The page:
Epimedium grandiflorum arrived in Europe, in Antwerp, with Philipp Franz von Siebold’s plant collection from Japan, in 1830 according to some reports. Actually, during his 8 years in Japan, Siebold sent three shipments with an unknown number of herbarium specimens to Leiden, Ghent, Brussels and Antwerp. The important thing is that among them there were 2 plants of Epimedium grandiflorum, one with white flowers, and one with pale-violet flowers. They were planted at the Ghent Botanical Garden. Unsurprisingly, the large spurred flowers received a lot of attention because the only species of Epimedium known at that time was E. alpinum, which has small flowers. The Japanese name of E. grandiflorum – ikariso, comes from: ‘ikari’ – anchor and ‘so’- plant, the four long curved spurs of the flowers suggesting the four-claw anchor used by Japanese fishermen.
Epimedium grandiflorum spread rapidly into cultivation. Currently, there are countless varieties of this species, and it has also contributed as a parent of some important hybrid groups such as E. x rubrum, E. x versicolor and E. x youngianum. It has three recognised forms today: f. grandiflorum, f. flavescens and f. violaceum.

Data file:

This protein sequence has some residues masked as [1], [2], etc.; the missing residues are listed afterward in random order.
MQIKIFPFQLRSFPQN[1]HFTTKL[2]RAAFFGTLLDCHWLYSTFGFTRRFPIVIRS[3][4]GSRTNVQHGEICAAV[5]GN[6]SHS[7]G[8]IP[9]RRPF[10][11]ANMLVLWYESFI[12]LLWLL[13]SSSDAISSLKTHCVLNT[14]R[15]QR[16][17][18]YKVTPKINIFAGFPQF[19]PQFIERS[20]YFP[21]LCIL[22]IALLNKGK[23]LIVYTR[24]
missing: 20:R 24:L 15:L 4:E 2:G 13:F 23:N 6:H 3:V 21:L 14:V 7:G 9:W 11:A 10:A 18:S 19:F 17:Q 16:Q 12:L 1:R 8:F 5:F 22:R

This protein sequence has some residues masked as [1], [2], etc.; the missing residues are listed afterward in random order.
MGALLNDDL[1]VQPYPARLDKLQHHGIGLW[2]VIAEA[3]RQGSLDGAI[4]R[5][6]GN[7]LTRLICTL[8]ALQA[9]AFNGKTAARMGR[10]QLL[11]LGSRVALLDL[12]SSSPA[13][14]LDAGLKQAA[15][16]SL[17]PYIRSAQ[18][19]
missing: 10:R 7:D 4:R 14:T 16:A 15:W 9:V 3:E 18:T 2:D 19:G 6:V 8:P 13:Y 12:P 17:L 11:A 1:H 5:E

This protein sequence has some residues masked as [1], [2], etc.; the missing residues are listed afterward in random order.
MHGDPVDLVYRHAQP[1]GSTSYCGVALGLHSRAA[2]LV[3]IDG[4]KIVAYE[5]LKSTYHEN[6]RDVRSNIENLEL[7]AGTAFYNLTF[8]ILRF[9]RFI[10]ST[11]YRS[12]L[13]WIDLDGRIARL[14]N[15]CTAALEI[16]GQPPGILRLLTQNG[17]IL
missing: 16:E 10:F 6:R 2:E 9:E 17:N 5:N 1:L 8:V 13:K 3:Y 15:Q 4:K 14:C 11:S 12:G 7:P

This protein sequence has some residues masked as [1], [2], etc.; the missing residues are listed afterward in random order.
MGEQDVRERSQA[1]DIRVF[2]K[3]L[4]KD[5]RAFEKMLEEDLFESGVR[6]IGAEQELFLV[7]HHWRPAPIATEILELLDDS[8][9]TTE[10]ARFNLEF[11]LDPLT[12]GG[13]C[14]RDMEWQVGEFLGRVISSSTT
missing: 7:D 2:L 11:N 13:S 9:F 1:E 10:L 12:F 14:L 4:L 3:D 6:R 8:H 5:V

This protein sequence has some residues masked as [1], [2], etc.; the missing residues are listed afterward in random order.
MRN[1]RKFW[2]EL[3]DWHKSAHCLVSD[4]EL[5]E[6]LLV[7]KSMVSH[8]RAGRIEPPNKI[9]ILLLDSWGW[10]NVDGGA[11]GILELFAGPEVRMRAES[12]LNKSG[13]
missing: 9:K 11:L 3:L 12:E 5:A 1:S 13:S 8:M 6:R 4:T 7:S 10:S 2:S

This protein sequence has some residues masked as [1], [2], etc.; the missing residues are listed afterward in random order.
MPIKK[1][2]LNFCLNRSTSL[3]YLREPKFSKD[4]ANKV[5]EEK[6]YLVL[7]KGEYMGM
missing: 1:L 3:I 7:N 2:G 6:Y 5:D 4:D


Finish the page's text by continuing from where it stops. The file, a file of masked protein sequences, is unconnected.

Epimedium sempervirens, resembles very much E. grandiflorum with the exception of the evergreen leaves and of a more elongated rhizome. It is endemic to the western side of S. Honshu. E. sempervirens has crossed with E. diphyllum in the wild to produce the white flowered E. setosum. I already featured the sweet E. sempervirens ‘Candy Hearts’ in ‘Plant Valentines’, and now the answer, if someone was asking – yes, there is a variegated Epimedium, see illustrated E. sempervirens ‘Variegatum’.
Epimedium diphyllum is actually the first Epimedium that arrived in Europe from Japan, sent by Franz von Siebold to Leiden. From there it spread to other botanical gardens and nurseries in England. A small and dainty species, today is known more in cultivation through the garden hybrids that belong to E. x youngianum. The name E. x youngianum is used to include all the garden hybrids between E. diphyllum and E. grandiflorum. The numerous varieties that exist in cultivation exhibit usually intermediate characteristics between the parents. In the wild, the same combination of parents lead to a new species: E. trifoliatobinatum.